Yet, as his sister, Carine McCandless, wrote in her book "The Wild Truth" (via Outside Online), the family could also be pretty toxic. The father, Walt, drank too much and was prone to violent outbursts. Billie, the mother, could be extremely unsupportive of her kids. There was also the matter that Walt McCandless was still married to his first wife when Carine and Chris were born, and actually led a double life with two different families for some time.  

Though there was happiness in the McCandless household, this background of family drama and tragedy may very well have affected young Chris' decision to hit the road as soon as he was able to.

The birth of Alexander Supertramp

Chris McCandless may have lived his school years as a fairly ordinary guy, but as Encyclopedia Britannica tells us, he shrugged away all semblance of tradition and normalcy after he got his bachelor's degree. First, he gave away all the money he had stashed away during college. According to Anchorage Daily News, the precise sum was $24,292, and McCandless gave it to Oxfam.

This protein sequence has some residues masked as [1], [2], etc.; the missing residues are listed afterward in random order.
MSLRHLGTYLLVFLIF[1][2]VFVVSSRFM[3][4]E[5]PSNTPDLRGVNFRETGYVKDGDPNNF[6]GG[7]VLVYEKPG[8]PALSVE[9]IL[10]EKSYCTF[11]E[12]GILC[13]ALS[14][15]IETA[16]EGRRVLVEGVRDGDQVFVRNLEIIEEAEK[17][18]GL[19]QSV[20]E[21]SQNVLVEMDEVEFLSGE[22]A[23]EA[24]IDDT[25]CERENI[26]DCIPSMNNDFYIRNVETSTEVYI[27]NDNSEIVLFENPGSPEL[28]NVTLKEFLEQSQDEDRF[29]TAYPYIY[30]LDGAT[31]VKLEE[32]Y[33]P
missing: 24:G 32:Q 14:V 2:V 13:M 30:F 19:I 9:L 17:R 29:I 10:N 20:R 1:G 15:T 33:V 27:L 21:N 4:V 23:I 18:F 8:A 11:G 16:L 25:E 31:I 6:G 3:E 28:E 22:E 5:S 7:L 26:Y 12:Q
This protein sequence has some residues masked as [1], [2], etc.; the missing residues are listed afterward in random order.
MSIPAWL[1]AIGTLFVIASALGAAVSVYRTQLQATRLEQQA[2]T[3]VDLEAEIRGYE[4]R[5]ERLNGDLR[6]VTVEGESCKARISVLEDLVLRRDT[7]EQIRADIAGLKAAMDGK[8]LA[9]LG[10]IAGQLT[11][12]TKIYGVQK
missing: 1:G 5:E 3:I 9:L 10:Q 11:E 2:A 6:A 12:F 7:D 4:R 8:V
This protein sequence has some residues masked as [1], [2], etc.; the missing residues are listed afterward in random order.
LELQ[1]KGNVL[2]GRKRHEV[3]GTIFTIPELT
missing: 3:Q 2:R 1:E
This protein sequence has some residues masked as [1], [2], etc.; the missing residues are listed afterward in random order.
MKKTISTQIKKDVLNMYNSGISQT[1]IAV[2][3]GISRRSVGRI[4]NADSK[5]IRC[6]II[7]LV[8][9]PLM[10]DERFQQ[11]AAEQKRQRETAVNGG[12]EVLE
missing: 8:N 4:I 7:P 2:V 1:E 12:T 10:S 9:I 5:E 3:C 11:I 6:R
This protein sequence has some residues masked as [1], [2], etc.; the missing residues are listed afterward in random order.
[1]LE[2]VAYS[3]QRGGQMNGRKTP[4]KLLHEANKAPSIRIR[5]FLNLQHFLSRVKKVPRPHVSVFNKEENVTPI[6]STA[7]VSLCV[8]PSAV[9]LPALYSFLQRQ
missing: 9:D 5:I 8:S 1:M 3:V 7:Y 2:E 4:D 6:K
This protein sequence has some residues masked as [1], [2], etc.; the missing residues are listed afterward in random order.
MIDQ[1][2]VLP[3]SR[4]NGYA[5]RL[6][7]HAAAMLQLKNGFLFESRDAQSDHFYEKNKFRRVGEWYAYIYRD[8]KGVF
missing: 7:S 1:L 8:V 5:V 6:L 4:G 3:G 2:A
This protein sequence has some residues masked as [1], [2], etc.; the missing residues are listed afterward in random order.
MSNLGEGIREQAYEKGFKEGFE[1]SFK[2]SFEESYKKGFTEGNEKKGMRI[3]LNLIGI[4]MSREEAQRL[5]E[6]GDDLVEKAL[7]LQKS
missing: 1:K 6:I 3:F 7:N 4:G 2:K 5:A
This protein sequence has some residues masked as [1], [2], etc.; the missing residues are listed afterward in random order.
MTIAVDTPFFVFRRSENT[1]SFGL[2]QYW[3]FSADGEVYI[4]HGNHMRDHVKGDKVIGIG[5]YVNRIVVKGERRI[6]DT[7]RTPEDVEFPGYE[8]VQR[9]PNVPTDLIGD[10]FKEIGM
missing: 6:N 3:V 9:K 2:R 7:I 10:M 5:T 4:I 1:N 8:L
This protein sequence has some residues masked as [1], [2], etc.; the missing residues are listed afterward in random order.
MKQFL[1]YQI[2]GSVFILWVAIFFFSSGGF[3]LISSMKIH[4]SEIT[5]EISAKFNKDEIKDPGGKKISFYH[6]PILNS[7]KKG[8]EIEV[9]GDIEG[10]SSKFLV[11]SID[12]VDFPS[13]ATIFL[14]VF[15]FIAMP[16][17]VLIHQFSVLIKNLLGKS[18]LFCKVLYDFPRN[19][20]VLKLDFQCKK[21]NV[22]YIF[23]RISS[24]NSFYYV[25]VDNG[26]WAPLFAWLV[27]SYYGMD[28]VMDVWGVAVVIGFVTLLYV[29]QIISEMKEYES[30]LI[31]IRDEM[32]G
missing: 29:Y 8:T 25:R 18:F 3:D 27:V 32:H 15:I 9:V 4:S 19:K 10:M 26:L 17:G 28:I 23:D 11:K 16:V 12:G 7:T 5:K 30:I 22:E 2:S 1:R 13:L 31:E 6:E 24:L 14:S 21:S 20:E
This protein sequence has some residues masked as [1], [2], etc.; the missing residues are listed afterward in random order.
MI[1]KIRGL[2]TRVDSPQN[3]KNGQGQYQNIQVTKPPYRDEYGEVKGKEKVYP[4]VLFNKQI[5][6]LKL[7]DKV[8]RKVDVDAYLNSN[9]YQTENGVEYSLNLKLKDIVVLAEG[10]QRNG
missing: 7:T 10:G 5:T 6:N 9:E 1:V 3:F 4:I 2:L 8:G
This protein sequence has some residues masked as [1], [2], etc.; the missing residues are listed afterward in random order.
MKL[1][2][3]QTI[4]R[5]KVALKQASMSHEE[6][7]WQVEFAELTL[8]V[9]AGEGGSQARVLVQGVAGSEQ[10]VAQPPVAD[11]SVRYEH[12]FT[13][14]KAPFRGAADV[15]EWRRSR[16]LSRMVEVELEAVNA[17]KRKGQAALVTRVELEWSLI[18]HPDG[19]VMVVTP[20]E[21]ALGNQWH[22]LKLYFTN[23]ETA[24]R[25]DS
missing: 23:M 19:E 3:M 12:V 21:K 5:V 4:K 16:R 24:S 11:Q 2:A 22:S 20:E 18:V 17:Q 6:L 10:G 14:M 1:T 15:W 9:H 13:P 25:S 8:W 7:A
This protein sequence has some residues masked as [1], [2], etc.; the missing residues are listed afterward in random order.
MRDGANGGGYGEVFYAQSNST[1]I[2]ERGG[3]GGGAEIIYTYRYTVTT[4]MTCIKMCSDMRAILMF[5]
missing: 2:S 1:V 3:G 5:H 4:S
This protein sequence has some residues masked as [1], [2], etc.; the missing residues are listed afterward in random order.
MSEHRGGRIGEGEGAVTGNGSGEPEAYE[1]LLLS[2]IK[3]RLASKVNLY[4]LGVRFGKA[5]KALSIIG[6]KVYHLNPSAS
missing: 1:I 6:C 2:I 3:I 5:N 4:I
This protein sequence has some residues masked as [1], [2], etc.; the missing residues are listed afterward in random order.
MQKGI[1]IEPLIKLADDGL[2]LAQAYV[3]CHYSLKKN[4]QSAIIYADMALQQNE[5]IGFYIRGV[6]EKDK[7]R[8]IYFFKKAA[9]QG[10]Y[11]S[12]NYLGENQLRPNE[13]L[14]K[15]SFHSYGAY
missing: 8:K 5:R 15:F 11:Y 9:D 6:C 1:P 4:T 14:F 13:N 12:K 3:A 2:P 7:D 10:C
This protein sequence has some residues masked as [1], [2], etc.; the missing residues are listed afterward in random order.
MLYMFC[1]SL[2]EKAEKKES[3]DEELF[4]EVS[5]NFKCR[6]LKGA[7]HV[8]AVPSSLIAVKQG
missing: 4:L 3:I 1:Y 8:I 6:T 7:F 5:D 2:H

That's a pretty hefty pile of money to donate to a charity, especially when you consider what the young man did next. Free of money and responsibilities, he left his family, drove away, and took up the identity of Alexander Supertramp. According to "Into the Wild," McCandless used the name Alexander Supertramp for years on his travels and, according to Encyclopedia Britannica, used it to sign a manifesto in which he described himself as "an extremist, an aesthetic voyager whose home is the road." 

But the transition from student to transient wasn't without its difficulties. In the early stages of his journey, his car broke down in Arizona after getting stuck in a flash flood. Undeterred, the young man decided to continue his journey on foot.